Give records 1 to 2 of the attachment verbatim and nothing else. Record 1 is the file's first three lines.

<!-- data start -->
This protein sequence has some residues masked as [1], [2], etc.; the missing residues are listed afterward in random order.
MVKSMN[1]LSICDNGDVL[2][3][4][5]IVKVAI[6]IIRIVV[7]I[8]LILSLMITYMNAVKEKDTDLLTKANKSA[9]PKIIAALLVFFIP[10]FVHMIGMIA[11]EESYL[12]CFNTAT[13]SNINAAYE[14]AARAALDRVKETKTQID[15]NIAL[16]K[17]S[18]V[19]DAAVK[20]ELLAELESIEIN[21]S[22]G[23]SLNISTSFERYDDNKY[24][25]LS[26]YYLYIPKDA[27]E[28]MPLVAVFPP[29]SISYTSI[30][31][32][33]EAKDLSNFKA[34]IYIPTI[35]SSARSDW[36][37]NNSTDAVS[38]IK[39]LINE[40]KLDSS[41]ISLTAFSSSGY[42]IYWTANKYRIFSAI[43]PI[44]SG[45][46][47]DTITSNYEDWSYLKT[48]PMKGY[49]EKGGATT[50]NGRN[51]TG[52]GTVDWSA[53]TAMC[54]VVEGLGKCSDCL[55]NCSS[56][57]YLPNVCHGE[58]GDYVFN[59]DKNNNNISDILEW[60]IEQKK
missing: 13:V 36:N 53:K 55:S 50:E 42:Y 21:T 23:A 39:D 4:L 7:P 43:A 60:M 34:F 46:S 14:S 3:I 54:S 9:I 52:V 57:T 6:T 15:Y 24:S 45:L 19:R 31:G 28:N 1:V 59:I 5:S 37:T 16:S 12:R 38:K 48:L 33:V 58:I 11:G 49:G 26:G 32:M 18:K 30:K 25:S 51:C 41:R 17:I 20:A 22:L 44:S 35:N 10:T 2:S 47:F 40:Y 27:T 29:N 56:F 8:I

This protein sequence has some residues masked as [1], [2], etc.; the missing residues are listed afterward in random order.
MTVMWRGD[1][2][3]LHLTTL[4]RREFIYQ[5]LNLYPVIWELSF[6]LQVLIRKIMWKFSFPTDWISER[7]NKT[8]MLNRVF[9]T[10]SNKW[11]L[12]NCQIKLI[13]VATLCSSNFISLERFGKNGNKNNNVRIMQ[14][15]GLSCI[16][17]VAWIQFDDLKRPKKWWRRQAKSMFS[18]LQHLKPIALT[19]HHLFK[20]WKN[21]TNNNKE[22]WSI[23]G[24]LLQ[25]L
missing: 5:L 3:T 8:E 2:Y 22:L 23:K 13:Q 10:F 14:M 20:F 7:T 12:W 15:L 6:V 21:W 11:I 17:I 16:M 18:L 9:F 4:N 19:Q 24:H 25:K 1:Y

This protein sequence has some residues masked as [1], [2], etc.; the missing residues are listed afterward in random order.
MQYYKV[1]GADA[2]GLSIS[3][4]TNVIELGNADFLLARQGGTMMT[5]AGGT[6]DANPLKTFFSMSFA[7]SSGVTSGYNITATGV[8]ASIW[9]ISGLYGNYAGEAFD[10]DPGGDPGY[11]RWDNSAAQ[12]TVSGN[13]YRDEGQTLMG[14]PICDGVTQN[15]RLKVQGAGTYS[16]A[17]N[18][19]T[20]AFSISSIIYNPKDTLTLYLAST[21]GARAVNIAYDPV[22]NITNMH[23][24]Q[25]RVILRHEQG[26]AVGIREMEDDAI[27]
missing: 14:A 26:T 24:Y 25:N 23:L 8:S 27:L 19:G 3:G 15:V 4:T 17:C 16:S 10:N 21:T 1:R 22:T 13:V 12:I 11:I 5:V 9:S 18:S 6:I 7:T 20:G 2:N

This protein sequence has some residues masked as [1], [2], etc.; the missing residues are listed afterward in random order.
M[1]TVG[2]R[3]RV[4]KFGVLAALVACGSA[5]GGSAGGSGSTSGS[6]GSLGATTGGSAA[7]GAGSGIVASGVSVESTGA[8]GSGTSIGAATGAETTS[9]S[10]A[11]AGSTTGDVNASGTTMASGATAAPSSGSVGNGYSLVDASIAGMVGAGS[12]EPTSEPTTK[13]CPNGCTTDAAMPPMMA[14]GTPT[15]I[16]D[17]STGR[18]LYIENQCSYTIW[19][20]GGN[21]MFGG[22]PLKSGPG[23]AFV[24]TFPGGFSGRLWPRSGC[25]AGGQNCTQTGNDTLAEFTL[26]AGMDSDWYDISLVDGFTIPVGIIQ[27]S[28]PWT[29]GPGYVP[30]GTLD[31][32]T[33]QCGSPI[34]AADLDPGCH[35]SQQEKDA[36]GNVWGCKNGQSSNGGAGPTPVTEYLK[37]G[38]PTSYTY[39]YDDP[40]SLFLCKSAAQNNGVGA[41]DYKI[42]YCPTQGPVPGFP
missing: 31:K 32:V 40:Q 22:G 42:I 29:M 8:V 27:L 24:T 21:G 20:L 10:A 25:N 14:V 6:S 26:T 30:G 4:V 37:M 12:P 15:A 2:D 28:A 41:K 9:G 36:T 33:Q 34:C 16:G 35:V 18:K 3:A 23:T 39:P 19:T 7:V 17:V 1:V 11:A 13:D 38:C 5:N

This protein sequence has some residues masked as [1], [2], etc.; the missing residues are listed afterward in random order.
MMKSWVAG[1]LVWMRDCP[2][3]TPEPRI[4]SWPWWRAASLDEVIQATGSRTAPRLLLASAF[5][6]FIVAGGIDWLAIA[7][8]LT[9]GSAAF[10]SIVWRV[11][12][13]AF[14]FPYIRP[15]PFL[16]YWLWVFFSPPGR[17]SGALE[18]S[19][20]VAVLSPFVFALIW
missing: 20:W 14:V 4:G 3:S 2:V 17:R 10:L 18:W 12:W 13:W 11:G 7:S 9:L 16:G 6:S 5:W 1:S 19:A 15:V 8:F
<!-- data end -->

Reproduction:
This protein sequence has some residues masked as [1], [2], etc.; the missing residues are listed afterward in random order.
MVKSMN[1]LSICDNGDVL[2][3][4][5]IVKVAI[6]IIRIVV[7]I[8]LILSLMITYMNAVKEKDTDLLTKANKSA[9]PKIIAALLVFFIP[10]FVHMIGMIA[11]EESYL[12]CFNTAT[13]SNINAAYE[14]AARAALDRVKETKTQID[15]NIAL[16]K[17]S[18]V[19]DAAVK[20]ELLAELESIEIN[21]S[22]G[23]SLNISTSFERYDDNKY[24][25]LS[26]YYLYIPKDA[27]E[28]MPLVAVFPP[29]SISYTSI[30][31][32][33]EAKDLSNFKA[34]IYIPTI[35]SSARSDW[36][37]NNSTDAVS[38]IK[39]LINE[40]KLDSS[41]ISLTAFSSSGY[42]IYWTANKYRIFSAI[43]PI[44]SG[45][46][47]DTITSNYEDWSYLKT[48]PMKGY[49]EKGGATT[50]NGRN[51]TG[52]GTVDWSA[53]TAMC[54]VVEGLGKCSDCL[55]NCSS[56][57]YLPNVCHGE[58]GDYVFN[59]DKNNNNISDILEW[60]IEQKK
missing: 13:V 36:N 53:K 55:S 50:E 42:Y 21:T 23:A 39:D 4:L 7:P 43:A 60:M 34:F 46:S 14:S 3:I 54:S 9:I 52:V 57:T 6:T 15:Y 24:S 45:L 19:R 31:G 28:N 1:V 59:I 5:S 37:T 16:S 12:R 38:K 48:L 33:V 58:I 11:G 49:G 26:G 32:M 18:K 30:K 25:S 51:C 41:R 17:I 20:A 22:L 44:S 35:N 10:T 2:S 47:F 40:Y 27:T 29:N 56:F 8:I

This protein sequence has some residues masked as [1], [2], etc.; the missing residues are listed afterward in random order.
MTVMWRGD[1][2][3]LHLTTL[4]RREFIYQ[5]LNLYPVIWELSF[6]LQVLIRKIMWKFSFPTDWISER[7]NKT[8]MLNRVF[9]T[10]SNKW[11]L[12]NCQIKLI[13]VATLCSSNFISLERFGKNGNKNNNVRIMQ[14][15]GLSCI[16][17]VAWIQFDDLKRPKKWWRRQAKSMFS[18]LQHLKPIALT[19]HHLFK[20]WKN[21]TNNNKE[22]WSI[23]G[24]LLQ[25]L
missing: 5:L 3:T 8:E 2:Y 22:L 23:K 13:Q 10:F 14:M 20:F 7:T 12:W 15:L 6:V 21:W 11:I 17:I 16:M 18:L 9:F 4:N 19:Q 24:H 25:K 1:Y